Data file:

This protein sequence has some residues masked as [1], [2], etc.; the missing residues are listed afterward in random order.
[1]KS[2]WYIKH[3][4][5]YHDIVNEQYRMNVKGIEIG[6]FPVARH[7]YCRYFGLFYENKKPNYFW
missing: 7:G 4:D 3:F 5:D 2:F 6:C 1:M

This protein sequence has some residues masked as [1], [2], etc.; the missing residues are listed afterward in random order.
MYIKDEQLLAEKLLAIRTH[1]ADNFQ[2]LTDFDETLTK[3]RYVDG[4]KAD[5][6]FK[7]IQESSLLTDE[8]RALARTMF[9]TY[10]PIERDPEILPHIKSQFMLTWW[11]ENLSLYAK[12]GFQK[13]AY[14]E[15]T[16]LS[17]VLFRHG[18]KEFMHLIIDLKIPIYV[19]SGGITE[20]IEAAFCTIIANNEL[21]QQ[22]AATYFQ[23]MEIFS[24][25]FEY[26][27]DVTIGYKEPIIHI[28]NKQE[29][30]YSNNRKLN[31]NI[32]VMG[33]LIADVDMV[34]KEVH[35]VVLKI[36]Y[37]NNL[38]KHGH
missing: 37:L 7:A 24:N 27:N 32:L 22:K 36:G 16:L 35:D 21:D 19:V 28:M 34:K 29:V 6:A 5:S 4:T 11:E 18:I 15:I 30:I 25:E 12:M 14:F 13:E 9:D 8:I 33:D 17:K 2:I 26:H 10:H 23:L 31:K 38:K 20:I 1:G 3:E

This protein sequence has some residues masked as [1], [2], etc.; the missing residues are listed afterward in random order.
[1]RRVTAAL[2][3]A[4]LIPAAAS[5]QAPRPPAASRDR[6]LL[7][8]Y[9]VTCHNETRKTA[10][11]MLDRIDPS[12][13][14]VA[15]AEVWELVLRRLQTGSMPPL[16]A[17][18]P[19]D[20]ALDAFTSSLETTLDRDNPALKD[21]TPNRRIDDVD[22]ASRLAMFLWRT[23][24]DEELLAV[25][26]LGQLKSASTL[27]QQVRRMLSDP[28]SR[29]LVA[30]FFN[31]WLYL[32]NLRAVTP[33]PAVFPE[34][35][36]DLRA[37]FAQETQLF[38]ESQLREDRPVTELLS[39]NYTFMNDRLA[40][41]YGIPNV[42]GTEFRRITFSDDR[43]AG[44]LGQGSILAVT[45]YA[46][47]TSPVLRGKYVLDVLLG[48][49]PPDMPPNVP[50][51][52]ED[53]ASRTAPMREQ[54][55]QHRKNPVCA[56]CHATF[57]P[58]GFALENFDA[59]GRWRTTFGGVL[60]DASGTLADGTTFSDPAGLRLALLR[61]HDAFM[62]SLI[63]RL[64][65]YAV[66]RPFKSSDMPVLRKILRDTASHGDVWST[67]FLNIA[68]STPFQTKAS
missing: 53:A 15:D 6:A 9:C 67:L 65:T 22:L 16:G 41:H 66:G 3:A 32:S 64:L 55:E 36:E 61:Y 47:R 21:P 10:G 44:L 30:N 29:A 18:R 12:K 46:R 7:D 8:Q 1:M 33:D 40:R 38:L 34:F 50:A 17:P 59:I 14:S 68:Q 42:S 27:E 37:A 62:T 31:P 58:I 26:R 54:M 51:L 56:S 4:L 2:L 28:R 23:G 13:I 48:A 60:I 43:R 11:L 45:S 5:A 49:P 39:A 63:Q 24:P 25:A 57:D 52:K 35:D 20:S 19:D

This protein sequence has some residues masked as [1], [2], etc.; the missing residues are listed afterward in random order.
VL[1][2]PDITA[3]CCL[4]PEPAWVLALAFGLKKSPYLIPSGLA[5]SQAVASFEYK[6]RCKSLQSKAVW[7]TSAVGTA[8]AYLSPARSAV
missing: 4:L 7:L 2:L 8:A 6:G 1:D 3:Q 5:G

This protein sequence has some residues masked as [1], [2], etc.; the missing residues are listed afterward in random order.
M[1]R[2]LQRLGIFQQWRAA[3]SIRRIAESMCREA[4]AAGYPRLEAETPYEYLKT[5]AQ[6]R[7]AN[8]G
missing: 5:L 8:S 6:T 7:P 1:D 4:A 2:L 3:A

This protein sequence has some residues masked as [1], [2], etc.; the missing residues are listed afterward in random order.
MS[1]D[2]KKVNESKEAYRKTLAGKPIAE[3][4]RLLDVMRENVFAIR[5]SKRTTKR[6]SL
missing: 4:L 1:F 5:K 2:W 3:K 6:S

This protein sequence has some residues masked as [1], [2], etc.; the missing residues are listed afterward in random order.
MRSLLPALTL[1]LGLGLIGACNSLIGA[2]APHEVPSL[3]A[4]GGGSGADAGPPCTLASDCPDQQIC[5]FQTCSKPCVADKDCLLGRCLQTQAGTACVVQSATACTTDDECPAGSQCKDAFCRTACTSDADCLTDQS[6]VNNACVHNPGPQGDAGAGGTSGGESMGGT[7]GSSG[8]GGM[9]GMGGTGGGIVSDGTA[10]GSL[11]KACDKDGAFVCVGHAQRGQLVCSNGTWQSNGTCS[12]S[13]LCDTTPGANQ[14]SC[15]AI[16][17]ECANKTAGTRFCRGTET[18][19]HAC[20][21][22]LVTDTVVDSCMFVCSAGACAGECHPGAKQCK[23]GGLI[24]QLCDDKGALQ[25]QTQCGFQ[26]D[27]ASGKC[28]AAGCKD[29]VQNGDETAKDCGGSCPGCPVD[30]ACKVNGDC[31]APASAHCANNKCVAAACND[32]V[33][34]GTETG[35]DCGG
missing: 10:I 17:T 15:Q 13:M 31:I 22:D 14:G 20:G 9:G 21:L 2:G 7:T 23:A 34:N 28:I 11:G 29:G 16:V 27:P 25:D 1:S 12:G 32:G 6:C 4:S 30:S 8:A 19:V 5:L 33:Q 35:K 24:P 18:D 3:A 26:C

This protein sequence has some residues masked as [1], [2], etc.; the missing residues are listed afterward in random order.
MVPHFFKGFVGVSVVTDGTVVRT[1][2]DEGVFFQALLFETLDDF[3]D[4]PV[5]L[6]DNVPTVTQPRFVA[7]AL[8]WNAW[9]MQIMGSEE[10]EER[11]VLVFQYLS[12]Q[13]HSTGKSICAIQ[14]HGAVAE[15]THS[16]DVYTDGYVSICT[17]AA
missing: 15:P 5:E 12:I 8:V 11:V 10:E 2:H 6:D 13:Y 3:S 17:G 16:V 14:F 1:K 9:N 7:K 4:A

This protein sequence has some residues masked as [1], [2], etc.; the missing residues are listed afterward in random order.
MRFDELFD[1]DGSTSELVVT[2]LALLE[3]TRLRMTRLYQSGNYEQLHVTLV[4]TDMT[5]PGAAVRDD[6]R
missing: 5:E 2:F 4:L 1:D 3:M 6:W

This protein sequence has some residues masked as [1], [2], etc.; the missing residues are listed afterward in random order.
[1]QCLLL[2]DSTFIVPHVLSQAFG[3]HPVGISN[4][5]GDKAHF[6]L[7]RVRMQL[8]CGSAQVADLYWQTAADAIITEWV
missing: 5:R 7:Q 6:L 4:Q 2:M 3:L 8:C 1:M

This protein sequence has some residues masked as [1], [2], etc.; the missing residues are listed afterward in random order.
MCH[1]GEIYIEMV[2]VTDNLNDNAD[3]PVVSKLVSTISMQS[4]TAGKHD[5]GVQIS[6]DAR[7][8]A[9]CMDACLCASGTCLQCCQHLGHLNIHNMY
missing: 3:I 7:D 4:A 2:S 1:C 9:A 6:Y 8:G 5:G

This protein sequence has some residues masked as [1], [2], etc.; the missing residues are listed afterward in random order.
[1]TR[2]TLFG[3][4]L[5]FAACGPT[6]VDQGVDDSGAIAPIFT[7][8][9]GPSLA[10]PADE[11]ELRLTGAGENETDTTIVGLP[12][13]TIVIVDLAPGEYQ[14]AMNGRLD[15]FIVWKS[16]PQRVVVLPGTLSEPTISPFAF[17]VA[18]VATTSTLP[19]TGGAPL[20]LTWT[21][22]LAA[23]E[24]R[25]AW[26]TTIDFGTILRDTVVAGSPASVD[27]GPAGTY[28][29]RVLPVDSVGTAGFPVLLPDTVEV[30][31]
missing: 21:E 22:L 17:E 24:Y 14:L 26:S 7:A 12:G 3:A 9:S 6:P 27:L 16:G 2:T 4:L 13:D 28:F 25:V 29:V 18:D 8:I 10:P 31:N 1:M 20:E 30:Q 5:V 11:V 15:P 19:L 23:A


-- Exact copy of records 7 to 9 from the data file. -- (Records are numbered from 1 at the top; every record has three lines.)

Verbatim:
This protein sequence has some residues masked as [1], [2], etc.; the missing residues are listed afterward in random order.
MRSLLPALTL[1]LGLGLIGACNSLIGA[2]APHEVPSL[3]A[4]GGGSGADAGPPCTLASDCPDQQIC[5]FQTCSKPCVADKDCLLGRCLQTQAGTACVVQSATACTTDDECPAGSQCKDAFCRTACTSDADCLTDQS[6]VNNACVHNPGPQGDAGAGGTSGGESMGGT[7]GSSG[8]GGM[9]GMGGTGGGIVSDGTA[10]GSL[11]KACDKDGAFVCVGHAQRGQLVCSNGTWQSNGTCS[12]S[13]LCDTTPGANQ[14]SC[15]AI[16][17]ECANKTAGTRFCRGTET[18][19]HAC[20][21][22]LVTDTVVDSCMFVCSAGACAGECHPGAKQCK[23]GGLI[24]QLCDDKGALQ[25]QTQCGFQ[26]D[27]ASGKC[28]AAGCKD[29]VQNGDETAKDCGGSCPGCPVD[30]ACKVNGDC[31]APASAHCANNKCVAAACND[32]V[33][34]GTETG[35]DCGG
missing: 10:I 17:T 15:Q 13:M 31:I 22:D 14:G 20:G 9:G 21:L 2:G 7:T 23:A 34:N 28:I 11:G 29:G 16:V 27:P 25:D 1:S 12:G 32:G 6:C 4:S 30:S 8:A 19:V 5:L 33:Q 35:K 24:P 18:D 3:A 26:C

This protein sequence has some residues masked as [1], [2], etc.; the missing residues are listed afterward in random order.
MVPHFFKGFVGVSVVTDGTVVRT[1][2]DEGVFFQALLFETLDDF[3]D[4]PV[5]L[6]DNVPTVTQPRFVA[7]AL[8]WNAW[9]MQIMGSEE[10]EER[11]VLVFQYLS[12]Q[13]HSTGKSICAIQ[14]HGAVAE[15]THS[16]DVYTDGYVSICT[17]AA
missing: 15:P 5:E 12:I 8:V 11:V 10:E 2:H 6:D 13:Y 3:S 17:G 16:V 14:F 1:K 9:N 7:K 4:A

This protein sequence has some residues masked as [1], [2], etc.; the missing residues are listed afterward in random order.
MRFDELFD[1]DGSTSELVVT[2]LALLE[3]TRLRMTRLYQSGNYEQLHVTLV[4]TDMT[5]PGAAVRDD[6]R
missing: 5:E 2:F 4:L 1:D 3:M 6:W